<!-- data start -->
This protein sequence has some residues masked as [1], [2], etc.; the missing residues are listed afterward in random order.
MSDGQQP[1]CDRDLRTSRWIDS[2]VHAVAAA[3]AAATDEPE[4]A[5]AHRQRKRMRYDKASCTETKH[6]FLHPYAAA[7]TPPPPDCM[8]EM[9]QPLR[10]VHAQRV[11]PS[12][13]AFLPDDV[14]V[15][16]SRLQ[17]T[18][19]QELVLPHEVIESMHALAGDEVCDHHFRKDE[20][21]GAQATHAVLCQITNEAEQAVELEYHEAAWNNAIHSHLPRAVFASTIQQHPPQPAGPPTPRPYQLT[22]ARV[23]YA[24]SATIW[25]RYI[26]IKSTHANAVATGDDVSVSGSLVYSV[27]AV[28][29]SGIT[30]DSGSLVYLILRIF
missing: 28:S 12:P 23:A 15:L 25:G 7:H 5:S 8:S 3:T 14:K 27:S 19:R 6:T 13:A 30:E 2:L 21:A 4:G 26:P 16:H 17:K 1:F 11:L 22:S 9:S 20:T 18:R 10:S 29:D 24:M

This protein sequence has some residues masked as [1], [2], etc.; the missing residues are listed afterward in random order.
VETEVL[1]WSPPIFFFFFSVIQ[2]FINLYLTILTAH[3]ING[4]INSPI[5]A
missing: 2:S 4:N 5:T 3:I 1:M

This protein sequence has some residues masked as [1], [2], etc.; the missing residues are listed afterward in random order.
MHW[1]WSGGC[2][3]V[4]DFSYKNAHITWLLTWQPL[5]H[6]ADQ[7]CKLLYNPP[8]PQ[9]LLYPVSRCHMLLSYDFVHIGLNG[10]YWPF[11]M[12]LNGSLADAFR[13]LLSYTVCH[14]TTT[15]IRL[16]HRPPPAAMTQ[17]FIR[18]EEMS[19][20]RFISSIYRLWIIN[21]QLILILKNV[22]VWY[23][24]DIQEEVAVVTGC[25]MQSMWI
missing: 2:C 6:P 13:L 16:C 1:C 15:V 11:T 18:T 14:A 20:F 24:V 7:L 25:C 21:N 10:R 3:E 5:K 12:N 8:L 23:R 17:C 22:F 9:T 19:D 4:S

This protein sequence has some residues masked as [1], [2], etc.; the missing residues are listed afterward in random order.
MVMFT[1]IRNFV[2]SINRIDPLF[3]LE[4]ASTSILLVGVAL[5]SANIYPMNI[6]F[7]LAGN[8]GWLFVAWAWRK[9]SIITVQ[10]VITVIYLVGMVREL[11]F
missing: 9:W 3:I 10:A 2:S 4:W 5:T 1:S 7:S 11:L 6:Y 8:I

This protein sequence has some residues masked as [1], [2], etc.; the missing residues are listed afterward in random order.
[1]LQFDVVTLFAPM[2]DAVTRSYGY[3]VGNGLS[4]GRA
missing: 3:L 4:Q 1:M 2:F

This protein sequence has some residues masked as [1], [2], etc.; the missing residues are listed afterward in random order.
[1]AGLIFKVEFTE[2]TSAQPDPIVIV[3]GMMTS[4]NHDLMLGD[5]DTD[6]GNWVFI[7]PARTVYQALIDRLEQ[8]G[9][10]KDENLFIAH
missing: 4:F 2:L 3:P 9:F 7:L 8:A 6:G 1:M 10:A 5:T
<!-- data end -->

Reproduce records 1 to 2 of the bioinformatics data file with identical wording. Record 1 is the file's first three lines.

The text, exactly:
This protein sequence has some residues masked as [1], [2], etc.; the missing residues are listed afterward in random order.
MSDGQQP[1]CDRDLRTSRWIDS[2]VHAVAAA[3]AAATDEPE[4]A[5]AHRQRKRMRYDKASCTETKH[6]FLHPYAAA[7]TPPPPDCM[8]EM[9]QPLR[10]VHAQRV[11]PS[12][13]AFLPDDV[14]V[15][16]SRLQ[17]T[18][19]QELVLPHEVIESMHALAGDEVCDHHFRKDE[20][21]GAQATHAVLCQITNEAEQAVELEYHEAAWNNAIHSHLPRAVFASTIQQHPPQPAGPPTPRPYQLT[22]ARV[23]YA[24]SATIW[25]RYI[26]IKSTHANAVATGDDVSVSGSLVYSV[27]AV[28][29]SGIT[30]DSGSLVYLILRIF
missing: 28:S 12:P 23:A 15:L 25:G 7:H 5:S 8:S 3:T 14:K 27:S 19:R 6:T 13:A 30:E 2:L 21:A 4:G 26:P 16:H 17:K 1:F 11:L 22:S 9:S 20:T 18:R 10:S 29:D 24:M

This protein sequence has some residues masked as [1], [2], etc.; the missing residues are listed afterward in random order.
VETEVL[1]WSPPIFFFFFSVIQ[2]FINLYLTILTAH[3]ING[4]INSPI[5]A
missing: 2:S 4:N 5:T 3:I 1:M